How do I calculate the number of amps my laser printer uses?

Discussion in 'Archived Threads 2001-2004' started by Daniel Swartz, May 3, 2002.

  1. Daniel Swartz

    Daniel Swartz Second Unit

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    My laser printer has 2 sets of specs:

    Low voltage:

    100-127 Volts, 50/60Hz

    Power Consumption: 330 watts operating, 85 watts standby, and 25 watts idle.

    High voltage:

    220-240 Volts, 50/60Hz

    Power Consumption: 340 watts operating, 85 watts standby, and 25 watts idle.

    Can someone please tell me how to translate this data into amps? Thanks!
     
  2. Daniel Swartz

    Daniel Swartz Second Unit

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    Maybe I can answer my own question....

    Does Amps = Watts / Volts?

    So, given the specs above, the number of amps my laser printer uses will vary in between 3.3 (330/100) and 1.5 (340/220), right?
     
  3. Artur Meinild

    Artur Meinild Screenwriter

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    Correct. However, I'll assume that you have either 220 or 110 volt installation, so depending on which one, it will be either 0.8-3.0 A (110V) or 0.4-1.5 A (220V)
     
  4. Joseph DeMartino

    Joseph DeMartino Lead Actor

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    Just out of curiosity, why do you need to know? I've had a laser printer for almost 10 years and have never found myself wondering about how many amps it consumes. [​IMG]
    Regards,
    Joe
     
  5. Daniel Swartz

    Daniel Swartz Second Unit

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    Artur: Thanks!

    Joe: It's actually X10 related. I recently added a workgroup laser printer to my office and now, because of the amount of power that the printer drains, my office X10 controls are all screwed up. So I need to buy a plug filter for the printer in order to screen out its noise. I was trying to see if I can get away with the cheap 5 amp filters or if I had to spend $75 on a 15 amp one. =)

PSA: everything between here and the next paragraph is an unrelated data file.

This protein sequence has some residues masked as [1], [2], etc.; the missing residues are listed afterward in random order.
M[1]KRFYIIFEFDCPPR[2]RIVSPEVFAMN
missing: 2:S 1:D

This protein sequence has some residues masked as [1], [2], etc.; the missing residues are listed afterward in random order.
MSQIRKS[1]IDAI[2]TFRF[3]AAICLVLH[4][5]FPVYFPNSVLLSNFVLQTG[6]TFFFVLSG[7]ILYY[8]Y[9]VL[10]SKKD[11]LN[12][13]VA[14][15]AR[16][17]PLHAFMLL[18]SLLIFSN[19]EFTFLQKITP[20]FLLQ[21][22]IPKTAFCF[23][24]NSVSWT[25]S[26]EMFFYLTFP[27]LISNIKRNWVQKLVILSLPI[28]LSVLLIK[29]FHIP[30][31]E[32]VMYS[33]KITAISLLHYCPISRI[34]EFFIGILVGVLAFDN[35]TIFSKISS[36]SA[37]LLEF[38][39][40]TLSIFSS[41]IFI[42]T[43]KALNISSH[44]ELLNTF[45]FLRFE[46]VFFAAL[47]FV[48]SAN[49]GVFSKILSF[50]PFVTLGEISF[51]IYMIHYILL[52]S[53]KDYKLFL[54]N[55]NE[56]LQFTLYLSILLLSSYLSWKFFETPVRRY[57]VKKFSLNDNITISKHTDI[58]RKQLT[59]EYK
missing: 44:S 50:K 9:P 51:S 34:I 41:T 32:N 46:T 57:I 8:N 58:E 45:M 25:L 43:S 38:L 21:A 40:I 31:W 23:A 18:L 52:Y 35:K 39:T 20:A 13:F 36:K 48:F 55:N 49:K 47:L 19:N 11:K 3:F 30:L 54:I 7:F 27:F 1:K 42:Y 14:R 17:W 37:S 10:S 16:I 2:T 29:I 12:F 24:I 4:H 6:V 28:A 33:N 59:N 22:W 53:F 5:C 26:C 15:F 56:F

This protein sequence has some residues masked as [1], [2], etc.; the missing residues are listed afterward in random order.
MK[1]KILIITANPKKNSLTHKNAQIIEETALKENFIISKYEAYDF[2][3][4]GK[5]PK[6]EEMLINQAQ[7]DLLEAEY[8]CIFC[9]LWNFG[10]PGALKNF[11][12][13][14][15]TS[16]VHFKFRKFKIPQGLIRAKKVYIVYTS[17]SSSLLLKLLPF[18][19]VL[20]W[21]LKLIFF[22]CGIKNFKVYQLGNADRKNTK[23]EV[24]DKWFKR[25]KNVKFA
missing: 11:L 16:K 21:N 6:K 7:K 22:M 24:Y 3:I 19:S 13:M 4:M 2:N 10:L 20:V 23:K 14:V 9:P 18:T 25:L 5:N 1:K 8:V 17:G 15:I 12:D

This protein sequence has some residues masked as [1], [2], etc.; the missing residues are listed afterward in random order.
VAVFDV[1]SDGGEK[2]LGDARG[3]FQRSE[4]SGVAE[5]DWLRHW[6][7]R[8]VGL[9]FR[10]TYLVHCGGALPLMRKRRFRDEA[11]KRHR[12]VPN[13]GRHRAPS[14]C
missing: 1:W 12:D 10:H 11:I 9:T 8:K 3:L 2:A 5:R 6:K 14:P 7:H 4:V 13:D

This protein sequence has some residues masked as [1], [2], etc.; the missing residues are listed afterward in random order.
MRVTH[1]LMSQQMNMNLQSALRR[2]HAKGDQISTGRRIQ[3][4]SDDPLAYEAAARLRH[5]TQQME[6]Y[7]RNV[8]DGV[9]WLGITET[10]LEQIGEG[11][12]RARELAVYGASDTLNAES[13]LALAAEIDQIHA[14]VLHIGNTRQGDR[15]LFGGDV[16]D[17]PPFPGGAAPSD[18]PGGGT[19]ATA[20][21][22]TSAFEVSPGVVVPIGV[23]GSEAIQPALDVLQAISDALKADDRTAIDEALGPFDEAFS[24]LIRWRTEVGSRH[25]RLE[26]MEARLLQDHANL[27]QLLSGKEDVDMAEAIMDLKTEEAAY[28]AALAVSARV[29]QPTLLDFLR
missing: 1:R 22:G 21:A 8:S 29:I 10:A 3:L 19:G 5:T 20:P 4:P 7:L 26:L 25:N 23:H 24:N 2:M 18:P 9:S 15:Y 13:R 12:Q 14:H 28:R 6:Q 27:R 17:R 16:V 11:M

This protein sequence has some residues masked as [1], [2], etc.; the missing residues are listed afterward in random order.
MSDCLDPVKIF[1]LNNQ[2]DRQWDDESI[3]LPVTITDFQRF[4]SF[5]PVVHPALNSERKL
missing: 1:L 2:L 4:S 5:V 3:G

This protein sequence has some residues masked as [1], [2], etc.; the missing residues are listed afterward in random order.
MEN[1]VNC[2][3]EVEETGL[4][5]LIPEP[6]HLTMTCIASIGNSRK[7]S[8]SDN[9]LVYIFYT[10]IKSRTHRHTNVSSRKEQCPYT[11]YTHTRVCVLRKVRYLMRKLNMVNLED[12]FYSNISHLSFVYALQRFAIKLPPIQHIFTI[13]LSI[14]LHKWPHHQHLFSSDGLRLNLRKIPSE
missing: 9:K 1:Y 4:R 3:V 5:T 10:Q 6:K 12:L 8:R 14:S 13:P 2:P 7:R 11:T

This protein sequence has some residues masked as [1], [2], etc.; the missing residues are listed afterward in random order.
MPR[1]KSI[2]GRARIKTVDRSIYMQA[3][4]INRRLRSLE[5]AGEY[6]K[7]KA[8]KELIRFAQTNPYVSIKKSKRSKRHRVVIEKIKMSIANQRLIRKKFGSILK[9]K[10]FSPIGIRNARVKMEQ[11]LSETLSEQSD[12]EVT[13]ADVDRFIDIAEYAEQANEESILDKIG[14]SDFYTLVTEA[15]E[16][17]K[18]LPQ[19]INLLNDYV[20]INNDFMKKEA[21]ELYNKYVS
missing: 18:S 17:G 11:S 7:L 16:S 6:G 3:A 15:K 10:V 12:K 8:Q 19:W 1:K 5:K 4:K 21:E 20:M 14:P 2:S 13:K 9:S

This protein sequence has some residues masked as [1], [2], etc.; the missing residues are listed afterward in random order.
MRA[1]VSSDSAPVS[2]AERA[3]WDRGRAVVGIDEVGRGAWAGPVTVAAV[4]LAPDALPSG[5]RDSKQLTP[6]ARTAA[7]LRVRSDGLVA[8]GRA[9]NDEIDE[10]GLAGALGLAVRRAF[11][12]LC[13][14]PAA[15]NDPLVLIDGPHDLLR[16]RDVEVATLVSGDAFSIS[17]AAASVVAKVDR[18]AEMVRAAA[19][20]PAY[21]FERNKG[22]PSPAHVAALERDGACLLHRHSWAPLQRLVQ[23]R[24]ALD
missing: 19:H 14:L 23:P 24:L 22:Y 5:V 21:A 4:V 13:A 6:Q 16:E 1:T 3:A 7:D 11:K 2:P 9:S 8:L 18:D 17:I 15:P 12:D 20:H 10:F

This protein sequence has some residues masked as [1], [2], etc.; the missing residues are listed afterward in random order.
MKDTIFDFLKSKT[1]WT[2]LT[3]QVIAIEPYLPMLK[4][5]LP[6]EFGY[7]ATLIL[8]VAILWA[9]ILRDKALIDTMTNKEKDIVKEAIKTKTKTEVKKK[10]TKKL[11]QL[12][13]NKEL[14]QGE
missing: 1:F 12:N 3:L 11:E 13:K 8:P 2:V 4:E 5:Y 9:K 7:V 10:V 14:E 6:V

6. Ryan Wright

    Ryan Wright Screenwriter

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    Ah, the joys of calculating amps for X-10 filters.

    I hate X-10. As soon as I can afford it I'm dumping my significant investment ($Thousands) worth of X-10 equipment and switching to real home automation hardware. After trying to actually USE X-10, I've discovered that it's just kiddie stuff...

    It's too bad, because X-10 is nice and cheap.
     
  7. Daniel Swartz

    Daniel Swartz Second Unit

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    Ryan: Do you have any recommendations on where to get the filters on the cheap? Thanks!

    It really isn't that bad for the price. I've automated 5 rooms (lights w/ motion detectors) for well under $200. I'm considering buying one of those drape controls as a last expense.

    Then, I'm with you. I'll wait until I can afford the real stuff.
     
  8. Craig Robertson

    Craig Robertson Supporting Actor

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    Ryan,

    any thoughts on "real home automation hardware"? i need some lighting control for a dedicated theater, the walls are not finished, so it'll be like doing new construction.
     

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